e-Tolls Media Release

SANRAL’s request for parliament to sanction withholding of licenses has serious ramifications for government

Mr Alli’s request to the Parliamentary Portfolio Committee on 15th October 2015, to sanction proposed regulations for the withholding of vehicle licences (in the case of outstanding e-toll bills), is clearly part of their coercive strategy to get motorists to start paying e-tolls or face the possibility of criminal prosecution for driving without a vehicle licence. OUTA believes there are serious consequences for the legitimacy of the state, if these regulations go ahead and believes Parliament should reject this proposal.

From OUTA’s analysis of SANRAL’s recently released annual report, it’s clear that SANRAL were only able to collect a paltry R1.1 Billion of the more than R9.95 Billion they had invoiced motorists for E-tolls during the financial period ending 31 March 2015. SANRAL’s annual report indicates that only R3.8 Billion of the R9.95 Billion that Sanral had invoiced motorists (i.e. 38%), meets the accounting standards as declarable revenue. The difference of R6.1 billion consists of e-toll revenues charged at the exhorbitant ‘Alternative Tariffs’ which were intended to coerce motorists to sign up at the lower e-tag rates, but which clearly did not have the desired impact. While SANRAL have not declared the R6,1 billion difference, they have retain this as outstanding debt which they intend to use as an official “write-off” during their forthcoming coercive ‘dispensation discount’ and threat of prosecution tactics.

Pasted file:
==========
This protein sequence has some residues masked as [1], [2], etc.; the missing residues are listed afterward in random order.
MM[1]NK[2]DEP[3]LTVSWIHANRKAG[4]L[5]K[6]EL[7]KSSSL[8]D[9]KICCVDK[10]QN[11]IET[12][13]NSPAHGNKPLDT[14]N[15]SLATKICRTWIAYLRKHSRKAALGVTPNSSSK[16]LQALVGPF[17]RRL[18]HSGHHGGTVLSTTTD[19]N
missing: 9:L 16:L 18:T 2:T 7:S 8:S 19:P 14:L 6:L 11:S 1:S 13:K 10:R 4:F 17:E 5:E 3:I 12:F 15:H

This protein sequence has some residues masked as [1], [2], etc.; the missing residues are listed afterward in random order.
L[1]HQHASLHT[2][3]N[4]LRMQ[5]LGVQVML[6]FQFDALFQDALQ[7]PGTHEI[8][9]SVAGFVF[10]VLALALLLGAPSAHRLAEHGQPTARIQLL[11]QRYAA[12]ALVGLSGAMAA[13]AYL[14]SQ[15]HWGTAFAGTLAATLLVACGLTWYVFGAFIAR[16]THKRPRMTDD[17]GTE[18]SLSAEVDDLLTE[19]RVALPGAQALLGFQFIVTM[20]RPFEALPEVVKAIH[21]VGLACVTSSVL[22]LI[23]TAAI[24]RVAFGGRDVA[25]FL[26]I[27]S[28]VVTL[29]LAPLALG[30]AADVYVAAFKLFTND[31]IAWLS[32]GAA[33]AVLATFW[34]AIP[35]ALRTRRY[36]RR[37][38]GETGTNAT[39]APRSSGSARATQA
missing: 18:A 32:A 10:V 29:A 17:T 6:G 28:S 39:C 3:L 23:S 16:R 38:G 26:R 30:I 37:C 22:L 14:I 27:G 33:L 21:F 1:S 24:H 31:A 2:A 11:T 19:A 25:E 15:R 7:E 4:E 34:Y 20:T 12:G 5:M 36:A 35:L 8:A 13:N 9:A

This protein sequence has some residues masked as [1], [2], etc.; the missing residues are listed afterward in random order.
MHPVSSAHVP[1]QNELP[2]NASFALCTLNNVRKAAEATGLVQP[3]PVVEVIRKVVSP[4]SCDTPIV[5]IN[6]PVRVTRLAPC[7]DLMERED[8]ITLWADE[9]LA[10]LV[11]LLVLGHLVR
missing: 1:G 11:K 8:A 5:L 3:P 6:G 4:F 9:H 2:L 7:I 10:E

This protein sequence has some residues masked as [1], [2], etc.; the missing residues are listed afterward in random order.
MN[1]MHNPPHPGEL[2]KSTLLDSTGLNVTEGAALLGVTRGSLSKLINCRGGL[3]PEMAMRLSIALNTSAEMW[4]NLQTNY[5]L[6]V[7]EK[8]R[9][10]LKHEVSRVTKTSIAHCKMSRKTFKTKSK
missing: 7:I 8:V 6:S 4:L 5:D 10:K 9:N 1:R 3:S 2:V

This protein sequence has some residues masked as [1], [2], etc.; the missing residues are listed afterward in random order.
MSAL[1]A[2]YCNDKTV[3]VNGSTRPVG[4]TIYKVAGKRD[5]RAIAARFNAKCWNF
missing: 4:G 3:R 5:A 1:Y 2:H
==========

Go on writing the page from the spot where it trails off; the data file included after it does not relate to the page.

OUTA believes however, that even the shortfal off R2,7 billion of the R3,8 billion declared in their annual report, will be extremely difficult to collect and that most of this will also have to be written off. “We are amazed that the Auditor General has allowed SANRAL to reflect this outstanding revenue as declarable and achievable,” says Wayne Duvenage, the Chairman of the Opposition to Urban Tolling Alliance. “No accounting firm worth their salt will allow a business to reflect 71% of outstanding revenue, a lot of which is over a year old, as being achievable. This in turn raises serious questions about SANRAL’s accounting practices and requires answers from the SANRAL Board who will have signed these financial statement off.”

“It is OUTA’s opinion that if SANRAL is able to convince Parliament to approve their regulatory changes, this could lead South Africa to become the first country in the world to attempt to criminalize over a million of its own citizens for their conscientious objections to the unlawful and irrational conduct of an organ of state. We maintain our position that the e-toll scheme and the decision to toll Gauteng freeways was an unlawful and irrational decision,” says Duvenage.

OUTA’s expanding role as a non-profit civil action organization has progressed towards a membership-based contribution model that sustainably facilitates a growing mandate from the public to become an effective Civil Society instrument against not just e-tolls, but against the individuals responsible for corruption and tax abuse in South Africa. As such, OUTA has a growing contributing membership base which has enabled OUTA to employ and work with a variety of legal and other specialist persons to develop a multi-pronged defense strategy to combat SANRAL’s coercive attempts.

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